DNC breach raises questions on IT resources at political HQs

Shutterstock image (by adhike): hacker over a screen with binary code.

Russian hackers have breached the Democratic National Committee's computer network, raising questions about the amount of IT resources political parties put into defending the data they so prize for understanding voters and attacking their opponents.

The hackers gained access to all of the DNC opposition research on presumptive Republican presidential nominee Donald Trump, The Washington Post reported. Some of the intruders had access to the DNC network for about a year, and they were so thoroughly ensconced there that they were able to read all email traffic, according to the report.

The DNC enlisted cybersecurity firm CrowdStrike to investigate and the firm said it expelled the hackers in a cleanup operation over the weekend.

DNC spokesman Luis Miranda declined to answer specific questions from FCW about the number of IT security personnel the committee has on staff, or on what security controls the committee had in place prior to calling CrowdStrike.

"The security of our system is critical to our operation and to the confidence of the campaigns and state parties we work with," Rep. Debbie Wasserman Schultz (D-Fla.), the DNC chairwoman, said in a statement.

"When we discovered the intrusion, we treated this like the serious incident it is and reached out to CrowdStrike immediately," Wasserman Schultz said. “Our team moved as quickly as possible to kick out the intruders and secure our network."

In an interview, CrowdStrike CTO Dmitri Alperovitch said his firm was confident it had expelled the hackers from the DNC network, adding that CrowdStrike would continue to monitor the DNC network for the foreseeable future. The hackers' "interest in the U.S. election does not end with this incident" and will likely intensify, he said.

CrowdStrike said both of the hacking groups it identified on the DNC network operate in support of the Russian government. One of the groups was also behind previous network intrusions at the White House, State Department, and Joint Chiefs of Staff, the firm said.

Alperovitch would not comment on the nature of IT security controls that the DNC had in place prior to the breach, or whether the committee's public-facing internet connection had been isolated from its internal network.

Robert Bigman, former chief information security officer of the CIA, said he would have advised the DNC to have that basic segmentation in place from the day its network was configured.

It is not clear whether that was the case. Alperovitch said the hackers could have used spear phishing -- or innocuous-looking links or attachments that are laced with malware -- to infiltrate the DNC. In terms of the scope of the breach, the intruders had access to the entire DNC research staff's computers, according to the Post.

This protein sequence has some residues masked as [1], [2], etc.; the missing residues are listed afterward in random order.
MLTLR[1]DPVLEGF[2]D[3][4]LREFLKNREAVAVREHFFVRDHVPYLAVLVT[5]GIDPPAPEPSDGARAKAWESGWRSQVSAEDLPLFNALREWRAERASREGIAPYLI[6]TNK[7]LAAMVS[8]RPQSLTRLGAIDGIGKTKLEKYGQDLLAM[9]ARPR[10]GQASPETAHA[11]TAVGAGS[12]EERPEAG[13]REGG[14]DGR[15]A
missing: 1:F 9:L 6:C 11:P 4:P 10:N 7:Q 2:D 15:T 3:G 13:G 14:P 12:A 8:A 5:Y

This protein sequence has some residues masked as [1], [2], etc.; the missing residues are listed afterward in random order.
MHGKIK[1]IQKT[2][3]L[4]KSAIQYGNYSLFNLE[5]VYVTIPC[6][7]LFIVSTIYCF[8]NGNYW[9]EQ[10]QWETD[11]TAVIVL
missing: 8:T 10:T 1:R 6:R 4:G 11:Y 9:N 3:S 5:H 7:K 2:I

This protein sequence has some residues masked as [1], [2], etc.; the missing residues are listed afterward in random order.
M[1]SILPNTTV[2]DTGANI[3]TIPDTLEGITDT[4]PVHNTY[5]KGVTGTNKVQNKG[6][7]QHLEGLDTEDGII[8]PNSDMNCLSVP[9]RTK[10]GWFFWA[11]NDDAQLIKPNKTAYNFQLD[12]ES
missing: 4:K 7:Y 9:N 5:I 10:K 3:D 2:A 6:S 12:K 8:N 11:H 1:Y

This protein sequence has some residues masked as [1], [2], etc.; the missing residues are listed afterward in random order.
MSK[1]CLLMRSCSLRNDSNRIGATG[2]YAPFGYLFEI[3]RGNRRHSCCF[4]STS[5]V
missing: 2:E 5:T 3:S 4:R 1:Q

Bigman said that despite the sophistication of the Russian hackers, some basic security controls may have mitigated the damage of the breach. "I put the blame for this one squarely [on] the desk of the DNC," he told FCW. 

This is familiar territory for both national parties: Hackers hit the computers of presidential candidates John McCain and Barack Obama in 2008. And IT security experts said it was all but certain that the Republican National Committee was in hackers’ crosshairs right now.

"The RNC should take a hard look at their own networks," said Brendan Conlon, who worked computer network operations at the National Security Agency for a decade. "It is highly unlikely that the adversaries are only targeting the DNC."

RNC spokesman Sean Spicer did not respond to requests for comment.

Asked if the DNC and RNC will ramp up their IT security resources in the wake of the breach, Jason Healey, a former White House cyber official, said: "Yes, absolutely. And yet they’ll still be vulnerable."

Rep. Jim Langevin (D-R.I.), who takes a keen interest in cyber issues, said he appreciated the DNC's transparency in disclosing the breach. "I hope the DNC is equally as transparent in discussing the risk modeling it has used and how it will change in light of the breach," Langevin said in a statement.

About the Author

Sean Lyngaas is an FCW staff writer covering defense, cybersecurity and intelligence issues. Prior to joining FCW, he was a reporter and editor at Smart Grid Today, where he covered everything from cyber vulnerabilities in the U.S. electric grid to the national energy policies of Britain and Mexico. His reporting on a range of global issues has appeared in publications such as The Atlantic, The Economist, The Washington Diplomat and The Washington Post.

Lyngaas is an active member of the National Press Club, where he served as chairman of the Young Members Committee. He earned his M.A. in international affairs from The Fletcher School of Law and Diplomacy at Tufts University, and his B.A. in public policy from Duke University.

Click here for previous articles by Lyngaas, or connect with him on Twitter: @snlyngaas.


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